Heat Effects Program.pdf by censhunay

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									Heat Effects Program

Office of Environmental Health
             Jennifer Botsford
       jennifer.botsford@azdhs.gov
                         Background
• Heat Related Deaths (HRD’s) an issue in Arizona
   – 3-7 X’s greater than in the US overall (1993 to 2002)
   – Over the 20th century, average annual temperatures in Metro-
     Phoenix increased 3.1°F
   – Annual HRD’s in Maricopa County have increased from 2001 to 2008;
     peak years being in 2005 and 2006 (80 and 85 deaths respectively)
       • (Maricopa County’s 2008 Annual Report)
• Local Issues
   – Dry Climates may exacerbate problem: People don’t feel
     uncomfortable until problems such as dehydration are already started
       • (Zack Guido of the University of Arizona)
   – Urban heat island effects & limited vegetation
       • amplify the impact of the heat
                 Heat Wave

• Summer 2005
  – 182% increase in HRD’s during summer in comparison
    to 2000–2004 in Maricopa County, Arizona
• July 2005
  – 14 day heat wave
  – Caused 28 deaths in Maricopa County alone
  – An excess heat-related mortality of 102% in
    comparison with the corresponding periods from
    2000 to 2004 (Yip et al. 2008)
 Heat Emergency Response Plan

• In response to 2005 heat wave
• To improve ADHS’ response to excessive heat
  emergencies
• Assistance from CDC to identify local at-risk
  population, and characterize HRD’ s during the heat
  wave
   – Findings reported in Int J Biometeorol (2008) 52:765–772
 The impact of excess heat events in
Maricopa County, Arizona: 2000–2005
  The impact of excess heat events in
 Maricopa County, Arizona: 2000–2005
• The mean age of all 136 deaths was 56 years (7–92 years)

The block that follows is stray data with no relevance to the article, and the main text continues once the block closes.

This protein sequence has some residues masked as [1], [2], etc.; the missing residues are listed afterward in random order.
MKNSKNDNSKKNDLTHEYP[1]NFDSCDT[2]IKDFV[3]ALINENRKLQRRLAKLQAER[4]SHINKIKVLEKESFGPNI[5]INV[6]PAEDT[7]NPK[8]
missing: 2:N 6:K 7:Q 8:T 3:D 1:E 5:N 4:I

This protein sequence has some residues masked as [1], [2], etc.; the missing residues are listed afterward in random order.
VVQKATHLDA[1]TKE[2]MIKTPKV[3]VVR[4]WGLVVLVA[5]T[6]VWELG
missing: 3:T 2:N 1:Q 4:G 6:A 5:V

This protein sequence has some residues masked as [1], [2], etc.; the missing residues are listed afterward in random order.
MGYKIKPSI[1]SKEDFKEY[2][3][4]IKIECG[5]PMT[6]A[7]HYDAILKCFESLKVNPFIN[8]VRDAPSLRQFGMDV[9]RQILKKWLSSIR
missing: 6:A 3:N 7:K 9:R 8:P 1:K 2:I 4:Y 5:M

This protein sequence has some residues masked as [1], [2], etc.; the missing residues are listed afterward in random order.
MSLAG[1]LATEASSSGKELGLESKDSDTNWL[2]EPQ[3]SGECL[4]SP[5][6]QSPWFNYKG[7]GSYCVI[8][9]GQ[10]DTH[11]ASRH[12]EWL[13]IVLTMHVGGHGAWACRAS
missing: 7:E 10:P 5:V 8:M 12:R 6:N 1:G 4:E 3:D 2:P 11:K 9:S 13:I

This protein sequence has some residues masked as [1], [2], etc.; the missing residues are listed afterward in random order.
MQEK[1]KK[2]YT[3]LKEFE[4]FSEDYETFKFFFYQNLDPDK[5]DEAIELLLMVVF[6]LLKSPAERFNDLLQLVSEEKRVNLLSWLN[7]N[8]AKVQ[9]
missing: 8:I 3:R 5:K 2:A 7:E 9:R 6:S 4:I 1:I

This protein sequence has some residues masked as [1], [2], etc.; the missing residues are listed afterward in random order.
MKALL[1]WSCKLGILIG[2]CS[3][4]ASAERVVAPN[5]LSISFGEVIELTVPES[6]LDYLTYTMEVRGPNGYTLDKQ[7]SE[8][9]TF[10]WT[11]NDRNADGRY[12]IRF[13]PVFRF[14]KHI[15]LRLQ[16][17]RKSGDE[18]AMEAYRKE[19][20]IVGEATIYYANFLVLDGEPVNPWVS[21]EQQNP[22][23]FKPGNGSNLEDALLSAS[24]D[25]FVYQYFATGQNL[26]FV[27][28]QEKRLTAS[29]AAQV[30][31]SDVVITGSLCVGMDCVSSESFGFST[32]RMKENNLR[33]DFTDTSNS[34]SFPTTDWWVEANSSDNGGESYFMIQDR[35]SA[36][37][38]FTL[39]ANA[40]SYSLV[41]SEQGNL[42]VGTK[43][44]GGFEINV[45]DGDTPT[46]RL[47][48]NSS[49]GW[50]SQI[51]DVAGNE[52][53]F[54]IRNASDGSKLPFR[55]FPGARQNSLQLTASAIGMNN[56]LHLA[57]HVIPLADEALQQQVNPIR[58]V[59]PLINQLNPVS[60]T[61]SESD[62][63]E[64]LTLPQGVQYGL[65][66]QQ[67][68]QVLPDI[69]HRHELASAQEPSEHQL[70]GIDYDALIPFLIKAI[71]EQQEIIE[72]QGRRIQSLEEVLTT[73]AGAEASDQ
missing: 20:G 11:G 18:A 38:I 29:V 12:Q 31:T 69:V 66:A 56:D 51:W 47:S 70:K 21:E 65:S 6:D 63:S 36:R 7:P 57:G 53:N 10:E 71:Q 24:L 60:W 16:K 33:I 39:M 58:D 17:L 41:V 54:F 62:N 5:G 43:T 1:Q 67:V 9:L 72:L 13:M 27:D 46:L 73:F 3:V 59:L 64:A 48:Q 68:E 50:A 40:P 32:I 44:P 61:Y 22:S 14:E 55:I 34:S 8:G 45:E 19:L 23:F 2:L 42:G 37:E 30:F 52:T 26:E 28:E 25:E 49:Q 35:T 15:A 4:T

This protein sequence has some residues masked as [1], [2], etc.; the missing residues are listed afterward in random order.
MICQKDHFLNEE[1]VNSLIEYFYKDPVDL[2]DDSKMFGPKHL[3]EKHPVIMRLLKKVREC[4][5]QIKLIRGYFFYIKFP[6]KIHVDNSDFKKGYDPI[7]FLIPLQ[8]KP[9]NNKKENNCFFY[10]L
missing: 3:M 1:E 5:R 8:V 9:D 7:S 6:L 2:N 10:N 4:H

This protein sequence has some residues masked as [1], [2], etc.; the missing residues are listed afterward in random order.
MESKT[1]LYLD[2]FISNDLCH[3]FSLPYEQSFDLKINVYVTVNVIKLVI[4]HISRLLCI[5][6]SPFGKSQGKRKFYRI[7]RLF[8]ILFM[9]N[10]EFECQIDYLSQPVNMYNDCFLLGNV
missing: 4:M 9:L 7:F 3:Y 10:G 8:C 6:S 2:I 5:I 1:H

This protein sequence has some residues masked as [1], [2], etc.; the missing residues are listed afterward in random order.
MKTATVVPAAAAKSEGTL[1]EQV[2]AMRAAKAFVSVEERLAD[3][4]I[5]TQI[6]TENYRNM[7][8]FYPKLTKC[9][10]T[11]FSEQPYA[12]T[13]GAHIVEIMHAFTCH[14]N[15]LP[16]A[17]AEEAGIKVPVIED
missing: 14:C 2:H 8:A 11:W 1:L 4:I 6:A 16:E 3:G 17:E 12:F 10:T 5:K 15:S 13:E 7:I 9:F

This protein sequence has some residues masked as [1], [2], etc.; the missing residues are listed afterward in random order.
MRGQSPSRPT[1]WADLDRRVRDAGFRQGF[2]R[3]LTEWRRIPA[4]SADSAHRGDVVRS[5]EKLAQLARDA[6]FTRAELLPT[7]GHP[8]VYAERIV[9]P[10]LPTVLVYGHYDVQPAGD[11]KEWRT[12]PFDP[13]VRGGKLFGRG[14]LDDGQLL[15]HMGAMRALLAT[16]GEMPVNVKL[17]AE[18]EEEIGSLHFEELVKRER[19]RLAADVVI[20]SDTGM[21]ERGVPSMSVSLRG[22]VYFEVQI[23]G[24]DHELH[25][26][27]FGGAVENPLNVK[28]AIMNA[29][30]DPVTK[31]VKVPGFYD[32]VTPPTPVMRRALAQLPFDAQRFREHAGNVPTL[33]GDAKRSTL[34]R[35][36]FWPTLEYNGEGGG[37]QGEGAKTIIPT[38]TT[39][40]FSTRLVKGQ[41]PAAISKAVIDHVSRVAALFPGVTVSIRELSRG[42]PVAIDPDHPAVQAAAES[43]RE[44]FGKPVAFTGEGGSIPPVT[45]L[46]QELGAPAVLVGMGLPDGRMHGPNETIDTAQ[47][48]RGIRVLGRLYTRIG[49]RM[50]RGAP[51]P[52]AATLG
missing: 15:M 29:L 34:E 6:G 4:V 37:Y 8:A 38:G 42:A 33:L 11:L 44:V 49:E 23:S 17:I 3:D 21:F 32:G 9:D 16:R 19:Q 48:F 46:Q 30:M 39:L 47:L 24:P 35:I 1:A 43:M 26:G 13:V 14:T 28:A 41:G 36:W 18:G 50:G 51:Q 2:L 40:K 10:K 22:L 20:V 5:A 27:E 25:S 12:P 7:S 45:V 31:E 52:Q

• Place at time of death
   – 62 (66%) were found outdoors
       • 48 (77%) decedents found outdoors were <65 years
       • 26 (82%) decedents found indoors were ≥65 years
• A 6% (95% CI: 1.00– 1.13) increase in mortality risk was
  observed for each degree (F) increase in heat index.
• Conclusions
   – Excess heat impacted a younger population in Maricopa County
   – Many deaths occurred outdoors
   – Consecutive days of heat exposure—even among a heat-
     acclimated population—can increase mortality risk
             Program Goals

• Identify risk factors and adaptation strategies
  to improve healthy environments
• Enhance current surveillance systems
• Promote awareness of climate implications on
  public health
Goals, Objectives, and Activities
           for Year 1
• Goal 1: Understand stakeholders’ baseline
  knowledge and perceived needs
• Goal 2: Enhancing surveillance
• Goal 3: Promoting Awareness
Goal 1: Understand informants’ baseline
    knowledge and perceived needs
• Planning group
  – People who work with school aged children
     •   Teachers
     •   Parents
     •   Pediatricians
     •   Coaches
• Conduct in-house needs assessment to plan
  topics for program implementation
• Program Evaluation: conduct pre and post tests
  to school-aged children
    Goal 2: Enhancing surveillance

• Review current databases
• Link vital statistics & weather databases
• Analyze data connections & explanations
• Draw conclusions for characterization of heat
  related illness/death trend & make
  recommendations
• Develop program plans
               Risk Factors

• Identify risk factors and heat adaptation
  strategies to improve environments for
  Arizona residents
  – Literature Review and Needs Assessments
  – Enhanced Surveillance
  – Stakeholder input
   Goal 3: Promoting Awareness
• Implement community outreach programs
   – Start in schools
• Create and distribute Training Video Series
   – Focused on school aged children
• Health Alert System
• Newsletter
   – Bi-monthly
• Construct a user-friendly extreme heat preparedness
  website
• Implement training workshops
• Publicize findings, compile reports, and send updates to
  CDC, ADHS and policy makers
           Checklist to Date

• Hire Environmental Health Epidemiologist
• Create website
• Invite potential stakeholders to participate
  and provide input
• Begin 1st newsletter
• Obtain mailing list for teachers, pediatricians
• Contact ADEQ for weather data & stakeholder
  input
            Contact Information
• Project Officer:
   – Diane.Eckles@azdhs.gov
• Program Manager:
   – Jennifer.Botsford@azdhs.gov
• Toxicologist:
   – Linh@azdhs.gov
• Environmental Health Epidemiologist
   – Jessica.Gibbs@azdhs.gov
• Office Phone: (602) 364 - 3118



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